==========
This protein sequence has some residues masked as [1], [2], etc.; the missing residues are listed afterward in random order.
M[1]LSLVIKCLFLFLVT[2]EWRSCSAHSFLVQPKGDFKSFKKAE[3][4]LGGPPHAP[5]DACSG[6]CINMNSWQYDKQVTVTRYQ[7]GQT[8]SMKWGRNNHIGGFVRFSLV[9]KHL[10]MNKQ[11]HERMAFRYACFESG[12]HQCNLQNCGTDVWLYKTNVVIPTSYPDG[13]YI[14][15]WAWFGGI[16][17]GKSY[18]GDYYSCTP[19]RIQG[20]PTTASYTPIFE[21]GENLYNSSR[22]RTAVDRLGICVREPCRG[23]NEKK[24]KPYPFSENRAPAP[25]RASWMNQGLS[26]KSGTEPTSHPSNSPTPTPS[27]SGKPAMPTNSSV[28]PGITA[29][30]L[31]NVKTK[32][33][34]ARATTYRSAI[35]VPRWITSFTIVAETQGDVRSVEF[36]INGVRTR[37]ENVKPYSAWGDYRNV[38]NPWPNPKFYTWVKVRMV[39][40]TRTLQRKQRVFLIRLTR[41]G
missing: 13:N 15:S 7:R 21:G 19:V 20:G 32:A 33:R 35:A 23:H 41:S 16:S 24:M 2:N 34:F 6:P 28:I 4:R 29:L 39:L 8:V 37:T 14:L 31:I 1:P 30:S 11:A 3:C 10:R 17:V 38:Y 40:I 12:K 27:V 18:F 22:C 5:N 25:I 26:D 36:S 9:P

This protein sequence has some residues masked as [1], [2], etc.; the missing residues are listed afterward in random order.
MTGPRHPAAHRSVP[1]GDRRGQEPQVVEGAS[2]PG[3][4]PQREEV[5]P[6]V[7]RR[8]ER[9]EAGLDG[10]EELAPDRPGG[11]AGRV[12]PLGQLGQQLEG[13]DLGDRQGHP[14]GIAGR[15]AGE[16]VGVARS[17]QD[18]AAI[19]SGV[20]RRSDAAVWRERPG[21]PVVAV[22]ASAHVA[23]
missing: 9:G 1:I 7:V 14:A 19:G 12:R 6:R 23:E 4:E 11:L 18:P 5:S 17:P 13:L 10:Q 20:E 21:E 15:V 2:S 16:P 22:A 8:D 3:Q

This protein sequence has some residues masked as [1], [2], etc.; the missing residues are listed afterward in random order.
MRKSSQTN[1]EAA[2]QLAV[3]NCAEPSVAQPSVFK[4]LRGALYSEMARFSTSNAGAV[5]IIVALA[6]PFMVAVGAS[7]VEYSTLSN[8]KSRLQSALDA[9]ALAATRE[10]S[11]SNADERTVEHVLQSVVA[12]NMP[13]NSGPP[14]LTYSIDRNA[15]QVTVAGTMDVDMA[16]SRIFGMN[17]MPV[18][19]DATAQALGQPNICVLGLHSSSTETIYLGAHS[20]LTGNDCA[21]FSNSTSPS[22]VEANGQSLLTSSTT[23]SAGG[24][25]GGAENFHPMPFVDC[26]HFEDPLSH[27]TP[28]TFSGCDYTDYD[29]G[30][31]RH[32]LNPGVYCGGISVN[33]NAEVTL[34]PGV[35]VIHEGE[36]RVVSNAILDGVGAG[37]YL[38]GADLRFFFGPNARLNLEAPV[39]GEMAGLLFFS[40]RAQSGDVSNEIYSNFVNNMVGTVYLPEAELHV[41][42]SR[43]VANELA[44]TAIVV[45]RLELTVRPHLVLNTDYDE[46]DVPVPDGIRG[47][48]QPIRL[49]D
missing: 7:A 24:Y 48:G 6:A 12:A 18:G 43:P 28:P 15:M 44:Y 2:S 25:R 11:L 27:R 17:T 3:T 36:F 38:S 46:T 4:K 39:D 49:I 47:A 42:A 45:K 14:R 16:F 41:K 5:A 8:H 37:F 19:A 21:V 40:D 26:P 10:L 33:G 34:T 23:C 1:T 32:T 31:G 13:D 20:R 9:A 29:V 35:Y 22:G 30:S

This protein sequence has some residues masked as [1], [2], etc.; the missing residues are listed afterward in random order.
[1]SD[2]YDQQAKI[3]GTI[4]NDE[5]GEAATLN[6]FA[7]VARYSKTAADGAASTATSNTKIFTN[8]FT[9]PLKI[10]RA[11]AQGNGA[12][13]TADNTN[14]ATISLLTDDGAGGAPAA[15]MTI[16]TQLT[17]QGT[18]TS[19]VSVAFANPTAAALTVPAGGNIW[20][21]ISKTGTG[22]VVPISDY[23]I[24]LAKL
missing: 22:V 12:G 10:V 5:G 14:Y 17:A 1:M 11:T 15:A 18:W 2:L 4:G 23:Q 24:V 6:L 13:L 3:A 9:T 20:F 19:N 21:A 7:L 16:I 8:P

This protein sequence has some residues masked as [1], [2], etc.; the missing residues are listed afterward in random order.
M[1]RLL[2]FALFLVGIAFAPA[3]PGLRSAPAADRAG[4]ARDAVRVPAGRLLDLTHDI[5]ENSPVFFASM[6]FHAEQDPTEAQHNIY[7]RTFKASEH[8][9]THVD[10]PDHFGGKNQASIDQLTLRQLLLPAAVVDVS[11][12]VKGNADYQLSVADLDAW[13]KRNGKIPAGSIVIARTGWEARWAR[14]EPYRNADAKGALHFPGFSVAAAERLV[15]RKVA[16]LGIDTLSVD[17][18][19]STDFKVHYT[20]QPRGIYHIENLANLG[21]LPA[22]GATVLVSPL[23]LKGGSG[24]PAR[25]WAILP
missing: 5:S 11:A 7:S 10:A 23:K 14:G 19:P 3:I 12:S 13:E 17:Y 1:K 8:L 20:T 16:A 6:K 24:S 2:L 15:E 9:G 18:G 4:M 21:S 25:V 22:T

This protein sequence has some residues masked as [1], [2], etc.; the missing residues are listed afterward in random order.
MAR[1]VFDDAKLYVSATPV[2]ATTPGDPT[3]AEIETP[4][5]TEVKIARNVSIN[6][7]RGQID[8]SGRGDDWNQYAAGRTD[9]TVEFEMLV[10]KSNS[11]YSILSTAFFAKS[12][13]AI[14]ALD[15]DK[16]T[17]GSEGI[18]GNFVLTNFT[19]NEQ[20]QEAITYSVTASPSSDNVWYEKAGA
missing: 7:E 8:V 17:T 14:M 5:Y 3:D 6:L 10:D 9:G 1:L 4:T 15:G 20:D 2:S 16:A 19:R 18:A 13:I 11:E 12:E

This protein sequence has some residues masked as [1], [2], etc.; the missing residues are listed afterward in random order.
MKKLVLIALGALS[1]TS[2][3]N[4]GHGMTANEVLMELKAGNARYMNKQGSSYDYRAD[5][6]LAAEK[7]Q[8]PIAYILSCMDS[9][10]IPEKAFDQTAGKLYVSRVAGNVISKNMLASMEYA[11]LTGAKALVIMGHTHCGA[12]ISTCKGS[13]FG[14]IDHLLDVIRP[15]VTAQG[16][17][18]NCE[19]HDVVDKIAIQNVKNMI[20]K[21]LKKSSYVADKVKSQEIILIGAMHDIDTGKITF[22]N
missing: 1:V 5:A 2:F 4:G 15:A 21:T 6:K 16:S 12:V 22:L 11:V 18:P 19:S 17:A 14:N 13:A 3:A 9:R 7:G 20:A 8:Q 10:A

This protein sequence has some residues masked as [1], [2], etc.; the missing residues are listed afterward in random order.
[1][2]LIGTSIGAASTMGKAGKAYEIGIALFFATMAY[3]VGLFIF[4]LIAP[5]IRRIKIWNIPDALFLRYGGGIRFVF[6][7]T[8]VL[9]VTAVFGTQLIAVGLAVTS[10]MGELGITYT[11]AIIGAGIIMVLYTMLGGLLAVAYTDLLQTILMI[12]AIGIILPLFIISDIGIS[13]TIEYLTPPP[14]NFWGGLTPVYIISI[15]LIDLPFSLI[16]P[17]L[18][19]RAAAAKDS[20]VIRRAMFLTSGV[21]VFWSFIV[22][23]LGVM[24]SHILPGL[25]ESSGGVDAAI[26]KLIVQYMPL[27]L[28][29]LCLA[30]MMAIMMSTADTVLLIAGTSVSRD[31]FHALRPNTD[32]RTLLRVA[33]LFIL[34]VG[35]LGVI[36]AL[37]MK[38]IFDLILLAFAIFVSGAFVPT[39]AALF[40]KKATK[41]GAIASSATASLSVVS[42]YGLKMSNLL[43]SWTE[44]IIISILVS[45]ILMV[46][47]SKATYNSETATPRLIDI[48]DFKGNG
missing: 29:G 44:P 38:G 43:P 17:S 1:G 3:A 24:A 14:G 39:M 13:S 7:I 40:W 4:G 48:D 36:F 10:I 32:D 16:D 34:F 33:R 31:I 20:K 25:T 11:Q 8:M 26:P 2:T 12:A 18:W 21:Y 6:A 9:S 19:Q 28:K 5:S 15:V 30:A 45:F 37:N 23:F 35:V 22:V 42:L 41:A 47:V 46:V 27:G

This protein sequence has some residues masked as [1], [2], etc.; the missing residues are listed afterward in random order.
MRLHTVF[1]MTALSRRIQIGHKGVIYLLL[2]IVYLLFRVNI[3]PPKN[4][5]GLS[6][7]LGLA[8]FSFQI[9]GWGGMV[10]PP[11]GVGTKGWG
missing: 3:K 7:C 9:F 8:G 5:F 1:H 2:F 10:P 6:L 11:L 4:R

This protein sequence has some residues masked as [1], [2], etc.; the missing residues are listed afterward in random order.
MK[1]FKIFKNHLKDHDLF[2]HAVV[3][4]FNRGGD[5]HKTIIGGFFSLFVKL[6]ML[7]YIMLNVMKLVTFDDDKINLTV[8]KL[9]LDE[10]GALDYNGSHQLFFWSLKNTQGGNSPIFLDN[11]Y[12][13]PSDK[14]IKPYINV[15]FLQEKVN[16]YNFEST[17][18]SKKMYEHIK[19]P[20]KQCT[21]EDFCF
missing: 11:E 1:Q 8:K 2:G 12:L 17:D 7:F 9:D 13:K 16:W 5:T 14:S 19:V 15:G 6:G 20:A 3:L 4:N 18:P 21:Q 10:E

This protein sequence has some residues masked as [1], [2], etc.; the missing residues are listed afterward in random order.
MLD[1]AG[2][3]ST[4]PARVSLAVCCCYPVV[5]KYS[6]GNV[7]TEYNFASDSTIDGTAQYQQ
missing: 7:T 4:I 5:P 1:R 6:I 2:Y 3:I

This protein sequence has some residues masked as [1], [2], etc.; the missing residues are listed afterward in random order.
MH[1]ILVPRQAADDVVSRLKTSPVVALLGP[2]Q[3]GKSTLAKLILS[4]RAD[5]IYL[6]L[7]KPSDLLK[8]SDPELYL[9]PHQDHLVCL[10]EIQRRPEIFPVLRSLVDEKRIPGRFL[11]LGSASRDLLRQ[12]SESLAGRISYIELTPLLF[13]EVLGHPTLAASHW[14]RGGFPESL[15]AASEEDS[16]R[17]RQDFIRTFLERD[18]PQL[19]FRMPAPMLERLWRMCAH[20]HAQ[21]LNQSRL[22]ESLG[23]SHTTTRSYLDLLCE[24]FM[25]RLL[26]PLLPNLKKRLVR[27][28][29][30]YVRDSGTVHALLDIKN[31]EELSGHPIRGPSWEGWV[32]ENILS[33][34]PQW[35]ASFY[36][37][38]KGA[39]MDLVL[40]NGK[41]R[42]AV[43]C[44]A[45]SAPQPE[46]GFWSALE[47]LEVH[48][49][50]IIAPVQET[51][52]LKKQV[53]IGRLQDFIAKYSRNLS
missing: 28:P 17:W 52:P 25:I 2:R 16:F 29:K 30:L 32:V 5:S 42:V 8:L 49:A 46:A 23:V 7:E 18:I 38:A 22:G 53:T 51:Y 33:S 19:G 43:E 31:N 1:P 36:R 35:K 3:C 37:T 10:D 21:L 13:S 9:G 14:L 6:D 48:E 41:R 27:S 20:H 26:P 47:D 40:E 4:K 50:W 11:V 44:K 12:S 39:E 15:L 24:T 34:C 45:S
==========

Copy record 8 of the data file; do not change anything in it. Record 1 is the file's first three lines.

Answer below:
This protein sequence has some residues masked as [1], [2], etc.; the missing residues are listed afterward in random order.
[1][2]LIGTSIGAASTMGKAGKAYEIGIALFFATMAY[3]VGLFIF[4]LIAP[5]IRRIKIWNIPDALFLRYGGGIRFVF[6][7]T[8]VL[9]VTAVFGTQLIAVGLAVTS[10]MGELGITYT[11]AIIGAGIIMVLYTMLGGLLAVAYTDLLQTILMI[12]AIGIILPLFIISDIGIS[13]TIEYLTPPP[14]NFWGGLTPVYIISI[15]LIDLPFSLI[16]P[17]L[18][19]RAAAAKDS[20]VIRRAMFLTSGV[21]VFWSFIV[22][23]LGVM[24]SHILPGL[25]ESSGGVDAAI[26]KLIVQYMPL[27]L[28][29]LCLA[30]MMAIMMSTADTVLLIAGTSVSRD[31]FHALRPNTD[32]RTLLRVA[33]LFIL[34]VG[35]LGVI[36]AL[37]MK[38]IFDLILLAFAIFVSGAFVPT[39]AALF[40]KKATK[41]GAIASSATASLSVVS[42]YGLKMSNLL[43]SWTE[44]IIISILVS[45]ILMV[46][47]SKATYNSETATPRLIDI[48]DFKGNG
missing: 29:G 44:P 38:G 43:P 17:S 1:G 3:A 24:A 14:G 39:M 13:S 7:I 40:W 4:G 48:D 36:F 10:I 32:D 16:D 34:F 33:R 31:I 20:K 25:T 11:Q 8:M 26:P 2:T 12:A 18:W 21:Y 6:A 9:S 19:Q 28:K 5:S 15:V 30:A 45:F 37:N 23:F 35:V 22:V 42:L 41:A 47:V 46:V 27:G